Both Xylem and Phloem are vascular tissue found in plants that is responsible for the transport of nutrients is solution. Xylem transports water from the root through out the plant, while phloem is responsible for transporting nutrients (food) from photosynthetic parts of the plant to non-photosynthetic areas of the plant. Although these two plant tissues have the same basic function, evolution has specialized them for their purpose in very different ways.
Xylem is dead at maturity with no organelles or other components. Transport is done without energy expense in the xylem. The opposite is true in the phloem. The phloem is a living tissue that uses active transport to disperse the plants food supply to the areas where it is needed.
The advantages phloem has by having an active transport allows it to be selective in what materials it is sending where. Phloem consists of sieve-tube members accompanied by companion cells. The companion cells allow the phloem to be selective in nature by participating in phloem loading and unloading. The loading and unloading occurs via active transport. If the companion cells load the vessel-elements it causes water to enter the element via osmosis which pushes sap downwards into sugar sinks (areas that us sap for fuel causing an energy loss). The opposite is true when the companion cells unload the sieve tube elements. In this case the companion cells actively transport sap out of the elements creating a pressure that pulls the sap up the phloem. These companion cells and their active transport allow phloem to function in a manner that is bidirectional.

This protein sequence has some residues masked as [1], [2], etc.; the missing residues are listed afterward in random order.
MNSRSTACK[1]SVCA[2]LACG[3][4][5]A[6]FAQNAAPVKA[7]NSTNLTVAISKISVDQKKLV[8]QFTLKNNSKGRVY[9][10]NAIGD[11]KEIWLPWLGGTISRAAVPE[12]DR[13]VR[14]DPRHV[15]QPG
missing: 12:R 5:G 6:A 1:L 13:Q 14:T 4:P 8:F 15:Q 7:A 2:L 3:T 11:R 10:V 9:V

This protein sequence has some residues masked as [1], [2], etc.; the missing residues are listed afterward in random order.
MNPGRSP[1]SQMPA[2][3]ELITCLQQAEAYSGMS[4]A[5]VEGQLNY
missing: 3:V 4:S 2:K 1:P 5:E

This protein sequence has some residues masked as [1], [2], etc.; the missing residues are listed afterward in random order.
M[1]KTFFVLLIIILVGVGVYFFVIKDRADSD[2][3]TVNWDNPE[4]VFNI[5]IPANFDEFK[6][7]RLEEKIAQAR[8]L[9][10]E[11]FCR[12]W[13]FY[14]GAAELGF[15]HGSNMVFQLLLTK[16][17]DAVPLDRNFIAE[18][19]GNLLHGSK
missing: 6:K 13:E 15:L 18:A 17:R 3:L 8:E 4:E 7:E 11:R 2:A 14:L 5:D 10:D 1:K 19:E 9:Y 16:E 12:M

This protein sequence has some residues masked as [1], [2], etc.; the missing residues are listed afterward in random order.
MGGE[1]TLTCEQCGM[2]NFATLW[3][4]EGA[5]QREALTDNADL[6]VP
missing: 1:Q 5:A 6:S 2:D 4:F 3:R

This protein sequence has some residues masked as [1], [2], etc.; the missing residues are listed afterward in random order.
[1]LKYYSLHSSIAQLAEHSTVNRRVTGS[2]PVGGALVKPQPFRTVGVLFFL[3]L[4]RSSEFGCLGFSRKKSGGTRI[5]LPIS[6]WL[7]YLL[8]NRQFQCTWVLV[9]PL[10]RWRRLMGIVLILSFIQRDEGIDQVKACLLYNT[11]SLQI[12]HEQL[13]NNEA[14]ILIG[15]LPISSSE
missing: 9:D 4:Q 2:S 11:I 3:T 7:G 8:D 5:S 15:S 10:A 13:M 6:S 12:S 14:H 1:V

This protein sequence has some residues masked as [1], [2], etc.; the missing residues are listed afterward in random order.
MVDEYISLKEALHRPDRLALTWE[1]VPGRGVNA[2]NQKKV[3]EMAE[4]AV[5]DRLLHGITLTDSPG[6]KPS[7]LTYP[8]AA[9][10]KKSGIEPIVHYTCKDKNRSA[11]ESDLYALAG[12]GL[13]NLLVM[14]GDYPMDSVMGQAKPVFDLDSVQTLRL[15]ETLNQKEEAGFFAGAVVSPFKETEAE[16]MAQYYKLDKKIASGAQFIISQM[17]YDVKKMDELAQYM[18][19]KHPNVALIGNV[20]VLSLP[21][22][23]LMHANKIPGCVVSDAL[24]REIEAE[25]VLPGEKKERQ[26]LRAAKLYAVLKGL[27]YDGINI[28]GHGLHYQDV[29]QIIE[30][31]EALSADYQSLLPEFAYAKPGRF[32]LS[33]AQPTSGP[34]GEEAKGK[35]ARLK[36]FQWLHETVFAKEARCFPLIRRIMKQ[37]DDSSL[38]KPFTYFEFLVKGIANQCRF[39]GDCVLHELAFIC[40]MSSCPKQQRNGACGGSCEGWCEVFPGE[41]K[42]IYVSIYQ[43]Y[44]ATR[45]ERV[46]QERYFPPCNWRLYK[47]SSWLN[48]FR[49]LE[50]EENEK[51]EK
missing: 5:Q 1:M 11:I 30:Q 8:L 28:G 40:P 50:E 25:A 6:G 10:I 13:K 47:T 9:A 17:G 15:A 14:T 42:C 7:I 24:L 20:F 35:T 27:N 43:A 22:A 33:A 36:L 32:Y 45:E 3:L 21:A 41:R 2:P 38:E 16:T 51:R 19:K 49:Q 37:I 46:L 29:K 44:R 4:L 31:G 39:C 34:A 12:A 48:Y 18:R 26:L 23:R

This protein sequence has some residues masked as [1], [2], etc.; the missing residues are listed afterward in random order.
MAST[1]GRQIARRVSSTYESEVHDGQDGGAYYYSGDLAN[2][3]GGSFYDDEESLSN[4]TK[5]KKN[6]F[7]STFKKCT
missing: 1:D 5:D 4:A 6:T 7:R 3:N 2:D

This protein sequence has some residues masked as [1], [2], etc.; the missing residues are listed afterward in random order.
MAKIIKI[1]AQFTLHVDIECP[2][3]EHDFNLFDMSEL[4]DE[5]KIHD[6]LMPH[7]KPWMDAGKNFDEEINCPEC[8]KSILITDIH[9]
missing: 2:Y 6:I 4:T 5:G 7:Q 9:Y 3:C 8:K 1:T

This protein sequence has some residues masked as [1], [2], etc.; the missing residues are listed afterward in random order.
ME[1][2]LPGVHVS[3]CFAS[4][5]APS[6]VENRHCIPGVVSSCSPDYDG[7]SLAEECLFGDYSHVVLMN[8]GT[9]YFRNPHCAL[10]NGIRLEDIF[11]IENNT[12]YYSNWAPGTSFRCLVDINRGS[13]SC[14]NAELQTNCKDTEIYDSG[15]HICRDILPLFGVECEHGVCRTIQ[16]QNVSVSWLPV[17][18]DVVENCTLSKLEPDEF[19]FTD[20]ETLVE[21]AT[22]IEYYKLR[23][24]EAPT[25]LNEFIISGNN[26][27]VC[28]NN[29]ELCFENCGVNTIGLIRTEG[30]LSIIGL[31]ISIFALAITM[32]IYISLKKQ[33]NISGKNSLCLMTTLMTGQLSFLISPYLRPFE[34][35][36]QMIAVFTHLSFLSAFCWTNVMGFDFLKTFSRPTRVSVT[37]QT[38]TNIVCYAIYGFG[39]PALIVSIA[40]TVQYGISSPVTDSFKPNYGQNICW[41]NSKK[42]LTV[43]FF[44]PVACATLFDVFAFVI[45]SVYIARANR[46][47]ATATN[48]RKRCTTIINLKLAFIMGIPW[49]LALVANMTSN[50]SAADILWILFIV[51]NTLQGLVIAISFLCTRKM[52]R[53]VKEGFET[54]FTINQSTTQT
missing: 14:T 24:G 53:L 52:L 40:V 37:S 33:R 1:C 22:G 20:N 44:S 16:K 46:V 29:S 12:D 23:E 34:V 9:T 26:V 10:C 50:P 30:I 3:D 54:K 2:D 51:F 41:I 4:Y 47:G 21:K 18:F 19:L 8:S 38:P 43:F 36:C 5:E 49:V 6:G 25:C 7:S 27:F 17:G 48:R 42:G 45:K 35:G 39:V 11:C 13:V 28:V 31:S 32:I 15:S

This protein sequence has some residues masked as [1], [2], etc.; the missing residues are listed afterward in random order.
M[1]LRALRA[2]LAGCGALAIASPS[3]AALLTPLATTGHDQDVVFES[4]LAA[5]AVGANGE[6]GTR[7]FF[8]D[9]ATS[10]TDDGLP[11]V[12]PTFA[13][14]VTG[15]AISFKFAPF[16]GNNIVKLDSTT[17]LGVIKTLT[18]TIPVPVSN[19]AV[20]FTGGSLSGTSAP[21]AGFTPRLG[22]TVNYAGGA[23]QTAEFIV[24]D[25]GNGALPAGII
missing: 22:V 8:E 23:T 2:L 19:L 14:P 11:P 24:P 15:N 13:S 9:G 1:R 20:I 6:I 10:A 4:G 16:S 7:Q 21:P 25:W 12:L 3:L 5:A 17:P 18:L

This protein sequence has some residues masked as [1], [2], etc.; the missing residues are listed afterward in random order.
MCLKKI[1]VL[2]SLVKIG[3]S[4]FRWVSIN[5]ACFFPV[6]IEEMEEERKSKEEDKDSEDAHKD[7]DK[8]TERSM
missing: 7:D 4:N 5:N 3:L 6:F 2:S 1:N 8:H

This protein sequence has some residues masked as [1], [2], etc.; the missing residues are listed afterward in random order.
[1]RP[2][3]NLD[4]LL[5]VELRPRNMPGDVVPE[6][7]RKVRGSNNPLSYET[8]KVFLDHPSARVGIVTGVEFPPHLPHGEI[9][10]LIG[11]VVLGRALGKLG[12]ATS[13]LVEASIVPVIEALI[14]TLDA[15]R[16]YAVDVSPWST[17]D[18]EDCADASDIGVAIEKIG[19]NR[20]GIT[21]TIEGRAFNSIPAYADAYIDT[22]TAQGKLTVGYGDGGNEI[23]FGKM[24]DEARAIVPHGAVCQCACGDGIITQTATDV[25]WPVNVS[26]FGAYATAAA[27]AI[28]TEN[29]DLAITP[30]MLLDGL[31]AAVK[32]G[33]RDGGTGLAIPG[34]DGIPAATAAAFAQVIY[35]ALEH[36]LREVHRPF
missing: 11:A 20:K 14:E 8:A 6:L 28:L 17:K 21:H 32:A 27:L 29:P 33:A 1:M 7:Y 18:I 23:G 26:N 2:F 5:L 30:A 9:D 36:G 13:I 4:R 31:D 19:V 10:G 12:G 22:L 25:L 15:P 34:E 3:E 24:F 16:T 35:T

The reason the bidirectionality of the phloem is an advantage is because it can send nutrients to different parts of the plant based on necessity. For example, during the spring growing season, the storage areas of the plants send nutrients out the regions of primary growth. When the growing season has completed the storage areas become the sinks as sugar is...